Halite is the mineral form of sodium chloride, and is also known as “rock salt”. Halite is used to melt ice, as salt water has a lower freezing point than pure water. Adding salt to icy sidewalks can therefore cause any ice to melt (as long as the ambient temperature isn’t too low). A mixture of halite and ice can also be used to cool things below the freezing point of water, perhaps to make ice cream.

61 Running shoe brand : AVIA

The Avia brand name for athletic shoes was chosen as “avia” is the Latin word for “to fly”, and suggests the concept of aviation. Avia was founded in Oregon in 1979.

62 Jhumpa ___, Pulitzer-winning author of “Interpreter of Maladies” : LAHIRI

Jhumpa Lahiri is an English-born, American author of Indian descent. Many of her works explore the experiences of Indians who immigrate to the United States. In 2011, Lahiri moved to Italy. There she learned the native language, and has written several published works in Italian.

63 “___ better to have loved and lost …” : ‘TIS

Alfred, Lord Tennyson was the Poet Laureate for much of the reign of Queen Victoria. There are many phrases we use today that were first penned by Tennyson, including:

  • ‘Tis better to have loved and lost / Than never to have loved at all
  • Theirs not to reason why, / Theirs but to do and die

65 Safari pest : TSETSE

The tsetse fly is responsible for the transmission of sleeping sickness, a disease that is more correctly called African trypanosomiasis. The disease is only observed in humans who have been bitten by a tsetse fly that is infected with the trypanosome parasitic protozoan.

66 Time for Paris’s 2024 Jeux Olympiques : ETE

When Paris hosts the Summer Olympics in 2024, it will become only the second city to host the Olympics three times (London hosted in 1908, 1948 and 2012).

Down

6 What the 1660s Pascaline machine, named for Blaise Pascal, could do : ADD

Blaise Pascal was an important French mathematician, physicist and philosopher, who lived in the mid-1600s. In math, his name was given to Pascal’s triangle, a triangle of numbers in which each number is the sum of the two numbers above it. Pascal also wrote on the subject of theology. His most important theological writings were published after his death under the title “Pensées”, meaning “Thoughts”.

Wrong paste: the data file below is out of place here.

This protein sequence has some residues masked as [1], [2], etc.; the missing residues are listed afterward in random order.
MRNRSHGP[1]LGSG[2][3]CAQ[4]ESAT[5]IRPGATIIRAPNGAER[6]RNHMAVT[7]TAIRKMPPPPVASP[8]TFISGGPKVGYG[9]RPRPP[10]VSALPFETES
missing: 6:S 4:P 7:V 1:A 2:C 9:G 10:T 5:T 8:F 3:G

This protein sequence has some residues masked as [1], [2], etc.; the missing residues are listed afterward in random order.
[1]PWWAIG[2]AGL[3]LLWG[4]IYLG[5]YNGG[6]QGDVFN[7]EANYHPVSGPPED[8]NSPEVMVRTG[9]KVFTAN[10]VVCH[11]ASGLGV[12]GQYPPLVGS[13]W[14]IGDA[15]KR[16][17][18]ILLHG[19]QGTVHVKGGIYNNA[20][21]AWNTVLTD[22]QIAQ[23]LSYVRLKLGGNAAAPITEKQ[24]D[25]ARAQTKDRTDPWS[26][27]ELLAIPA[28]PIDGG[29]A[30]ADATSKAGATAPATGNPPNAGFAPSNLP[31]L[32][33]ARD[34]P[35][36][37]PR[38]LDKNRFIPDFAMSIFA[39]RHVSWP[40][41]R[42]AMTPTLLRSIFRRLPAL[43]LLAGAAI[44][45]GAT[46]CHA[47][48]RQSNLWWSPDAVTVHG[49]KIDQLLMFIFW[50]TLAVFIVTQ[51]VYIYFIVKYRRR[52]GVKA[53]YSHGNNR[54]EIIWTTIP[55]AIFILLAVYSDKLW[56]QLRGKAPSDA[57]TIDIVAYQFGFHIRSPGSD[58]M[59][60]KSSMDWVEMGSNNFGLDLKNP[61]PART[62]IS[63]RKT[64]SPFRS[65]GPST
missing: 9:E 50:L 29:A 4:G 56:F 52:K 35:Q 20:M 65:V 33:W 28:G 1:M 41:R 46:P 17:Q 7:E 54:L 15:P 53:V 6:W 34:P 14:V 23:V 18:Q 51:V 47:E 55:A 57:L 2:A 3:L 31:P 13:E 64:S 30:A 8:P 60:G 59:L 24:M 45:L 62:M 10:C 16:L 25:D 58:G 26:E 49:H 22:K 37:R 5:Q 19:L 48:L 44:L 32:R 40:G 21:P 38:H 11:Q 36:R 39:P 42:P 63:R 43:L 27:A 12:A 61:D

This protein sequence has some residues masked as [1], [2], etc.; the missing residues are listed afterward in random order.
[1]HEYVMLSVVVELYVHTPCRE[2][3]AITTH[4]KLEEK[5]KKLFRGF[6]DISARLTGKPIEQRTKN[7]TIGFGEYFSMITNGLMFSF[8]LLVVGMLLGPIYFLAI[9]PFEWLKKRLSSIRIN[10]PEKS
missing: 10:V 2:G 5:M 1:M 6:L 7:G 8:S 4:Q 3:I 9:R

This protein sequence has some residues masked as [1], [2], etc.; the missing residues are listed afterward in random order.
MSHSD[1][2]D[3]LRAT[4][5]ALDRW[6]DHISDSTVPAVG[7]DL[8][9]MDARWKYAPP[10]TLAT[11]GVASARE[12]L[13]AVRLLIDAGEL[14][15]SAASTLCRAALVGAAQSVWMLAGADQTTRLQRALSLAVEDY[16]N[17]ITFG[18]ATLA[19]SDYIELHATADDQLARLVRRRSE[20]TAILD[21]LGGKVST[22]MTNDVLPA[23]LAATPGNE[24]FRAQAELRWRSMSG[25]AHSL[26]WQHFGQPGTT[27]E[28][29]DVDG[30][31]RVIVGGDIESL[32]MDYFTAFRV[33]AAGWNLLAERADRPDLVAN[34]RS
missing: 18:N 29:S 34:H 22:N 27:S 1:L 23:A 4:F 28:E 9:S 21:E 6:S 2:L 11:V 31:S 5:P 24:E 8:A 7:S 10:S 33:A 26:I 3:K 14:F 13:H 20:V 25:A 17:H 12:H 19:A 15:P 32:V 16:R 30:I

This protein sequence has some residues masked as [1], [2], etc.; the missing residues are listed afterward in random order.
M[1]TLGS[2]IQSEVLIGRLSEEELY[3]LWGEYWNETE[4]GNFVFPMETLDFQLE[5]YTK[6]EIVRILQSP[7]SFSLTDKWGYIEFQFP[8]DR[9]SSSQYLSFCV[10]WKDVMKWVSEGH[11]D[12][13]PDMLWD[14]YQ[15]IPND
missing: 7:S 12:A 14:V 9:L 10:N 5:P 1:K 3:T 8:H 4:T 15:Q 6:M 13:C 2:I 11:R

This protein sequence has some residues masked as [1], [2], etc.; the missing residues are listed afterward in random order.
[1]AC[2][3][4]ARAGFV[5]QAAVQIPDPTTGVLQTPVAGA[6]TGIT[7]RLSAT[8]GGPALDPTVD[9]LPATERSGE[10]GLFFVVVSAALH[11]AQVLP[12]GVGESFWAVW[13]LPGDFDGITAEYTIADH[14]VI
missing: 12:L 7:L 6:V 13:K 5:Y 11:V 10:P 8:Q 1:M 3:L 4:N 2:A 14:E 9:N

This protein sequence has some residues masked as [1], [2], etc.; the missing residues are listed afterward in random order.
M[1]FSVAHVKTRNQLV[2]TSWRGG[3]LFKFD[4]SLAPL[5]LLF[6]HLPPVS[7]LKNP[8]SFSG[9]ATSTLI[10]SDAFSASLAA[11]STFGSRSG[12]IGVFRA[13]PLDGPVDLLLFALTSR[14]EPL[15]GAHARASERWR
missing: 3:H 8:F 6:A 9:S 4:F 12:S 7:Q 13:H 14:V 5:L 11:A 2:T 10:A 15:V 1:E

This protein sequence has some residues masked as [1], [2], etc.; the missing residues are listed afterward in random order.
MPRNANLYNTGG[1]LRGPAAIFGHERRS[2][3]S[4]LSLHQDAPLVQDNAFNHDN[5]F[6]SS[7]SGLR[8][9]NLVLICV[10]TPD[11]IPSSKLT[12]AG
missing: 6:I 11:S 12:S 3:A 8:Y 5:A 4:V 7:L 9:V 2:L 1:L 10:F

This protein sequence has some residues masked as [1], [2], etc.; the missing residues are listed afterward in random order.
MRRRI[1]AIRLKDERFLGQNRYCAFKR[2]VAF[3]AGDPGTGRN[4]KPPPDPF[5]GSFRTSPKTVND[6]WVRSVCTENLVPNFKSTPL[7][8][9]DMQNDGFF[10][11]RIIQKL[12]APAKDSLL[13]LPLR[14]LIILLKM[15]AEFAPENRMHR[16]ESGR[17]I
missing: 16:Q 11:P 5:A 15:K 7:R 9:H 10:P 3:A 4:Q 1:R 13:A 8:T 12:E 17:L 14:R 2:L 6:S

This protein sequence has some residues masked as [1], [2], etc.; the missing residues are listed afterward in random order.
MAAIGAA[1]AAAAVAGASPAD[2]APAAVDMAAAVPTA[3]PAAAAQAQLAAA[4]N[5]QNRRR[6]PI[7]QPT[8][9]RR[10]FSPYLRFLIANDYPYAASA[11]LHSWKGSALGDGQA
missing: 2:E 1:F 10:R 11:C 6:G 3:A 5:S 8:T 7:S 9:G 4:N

7 ___ wave : TIDAL

Even though the terms “tidal wave” and “tsunami” are often used interchangeably by the lay person, scientists use the terms to describe two related but different phenomena. A tsunami is an ocean wave triggered by the large displacement of water caused by a large earthquake (usually). A tidal wave is a wave triggered by the displacement of water under the gravitational influence of the Sun, Moon and Earth.

8 Sch. that once used a live bear as a mascot during football games : UCLA

The UCLA Bruins’ mascots are Joe and Josephine Bruin, characters that have evolved over the years. There used to be “mean” Bruin mascots but they weren’t very popular with the fans, so now there are only “happy” Bruin mascots at the games.

10 Big name in trucks : GMC

GMC is a division of General Motors (GM) that was established in 1901 and started out as “GMC Truck”.

12 Mideast spice blend : ZA’ATAR

Za’atar is a herb that is used mainly in Mediterranean and Middle Eastern cuisines. The name “Za’atar” is also used for a mixture of spices in which it is the key ingredient, along with toasted sesame seeds, dried sumac, salt and other spices.

13 State capital once home to Herman Melville : ALBANY